6 Habits Of Growing Churches

In the March edition of Inc. magazine, Leigh Buchanan interviews Stanford professors Robert Sutton and Huggy Rao about the practices of companies who successfully grow and scale.  You can read the interview HERE. I found their insights quite applicable for some of the things that are needed for churches to grow.


While this is obviously not an exhastive list, the following are 6 Practices Of Growing Churches gleaned from the article:

1. Growing Churches Focus On Church Health More Than Church Growth 

Intuitive church leaders know attendance and budget only tell a portion of the story.  Rick Warren introduced us to the concept of church health.  Rick reminded us healthy things grow.  Therefore, focus on church health. Brian Houston from Hillsong Church constantly talks about this in leadership forums. I have personally heard him say this over and over again.

 Rao points out, “When people think of growth, usually they think of anatomy.  How big are the limbs?  But the real thing is physiology.  Is stuff circulating well – the blood and the oxygen?  Even if your anatomy is very developed, your physiology can be bad.”

2. Growing Churches Demand Excellence 

Growing churches know the level of excellence must keep pace with the level of numerical growth.  Sutton says,

“Companies grow well and scale badly when they focus on running up the numbers but not the quality.”

The law of entropy: Anything left to itself will deteriorate. Everything needs attention.

3. Growing Churches Are Vigilant About Their Mission, Vision And Core Values 

As the company grew to over 13,000 stores, Howard Schultz acknowledged the “watering down of the Starbucks experience.”  In contrast, Sutton notes Facebook employees are “internalized in a very deep way what is sacred and taboo at Facebook.  They are not  going to take their eyes off that mindset ball.”  Shawn Lovejoy, Lead Pastor of Mountain Lake Church, says, “You must be mean about the vision.”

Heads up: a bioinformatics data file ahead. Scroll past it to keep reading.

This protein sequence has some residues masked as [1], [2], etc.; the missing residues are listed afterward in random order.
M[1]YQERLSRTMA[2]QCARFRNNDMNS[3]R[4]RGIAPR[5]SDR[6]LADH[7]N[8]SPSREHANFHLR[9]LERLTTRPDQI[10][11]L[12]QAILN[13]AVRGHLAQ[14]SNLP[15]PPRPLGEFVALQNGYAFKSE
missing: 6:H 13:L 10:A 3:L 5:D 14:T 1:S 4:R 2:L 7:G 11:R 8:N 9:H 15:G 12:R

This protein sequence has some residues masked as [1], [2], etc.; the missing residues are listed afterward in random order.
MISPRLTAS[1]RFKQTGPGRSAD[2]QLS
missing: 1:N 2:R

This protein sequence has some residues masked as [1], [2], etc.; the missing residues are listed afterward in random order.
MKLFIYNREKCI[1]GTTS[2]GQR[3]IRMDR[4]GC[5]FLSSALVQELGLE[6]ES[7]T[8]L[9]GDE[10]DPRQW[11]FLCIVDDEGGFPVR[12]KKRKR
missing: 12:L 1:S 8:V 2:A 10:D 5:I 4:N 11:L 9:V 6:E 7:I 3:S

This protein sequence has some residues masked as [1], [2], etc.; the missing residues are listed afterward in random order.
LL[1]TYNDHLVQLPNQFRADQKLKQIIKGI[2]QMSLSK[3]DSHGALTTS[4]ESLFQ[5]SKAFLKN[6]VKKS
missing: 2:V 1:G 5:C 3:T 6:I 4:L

This is the opposite to Marshall Goldsmith’s “what got you here won’t get you there.”

What got you “here,” after all, includes shared convictions, inviolable standards, even small experiential details like the sound of coffee grinding. Sacrifice those, and you may never get to “there”–or to any “there” that’s a worthwhile destination.

4. Growing Churches Stop Doing Unproductive Ministries 

When is the last time you brought about a necessary ending to an unproductive ministry?  When is the last time you killed a golden calf?  Rao notes,

“If you are getting big, before you add a new meeting, figure out which meeting you can kill.  Before you put in a new rule, see which rule you can kill.”  

This is simply good stewardship.  Rao goes on,

“Subtraction is very important because in an overloaded organisation, when you subtract, it is giving a gift.”  


5. Growing Churches Identify And Spotlight Their Most Fruitful People

Cascading is a term that used when someone in your church is already doing something right.  Effective church leaders identify and release staff and volunteers who cascade and create positive catalytic activity.  These “catalysts” will grow your ministry and make your life easier.  They free you up to focus on only what you can do as a senior leader.  

Kaaren Hanson, Vice President of Software Design company Intuit, sums it up well when she says,

”The way you know you’ve succeeded is to ask yourself, ‘If I stopped putting energy into this, would it continue to go well?’”

6. Growing Churches Not Only Embrace Change, They Foster It

Warren said in his Ted Talk,

“When the speed of change around an organisation is faster than the speed of change within the organisation, the organisation becomes irrelevant.”  

I spend some time working with Churches who feel like they are stuck. Sometimes these Churches have been the avant garde ones from 20-30 years ago but today they feel stuck. Fast growing churches understand change is their constant companion.  Rao concludes,

 ”With fast growth, the rate of change is phenomenal.”

Sutton asks a final question, “In the end you have to ask:

‘Are we happy living in the world we’ve built?”‘

If not change it…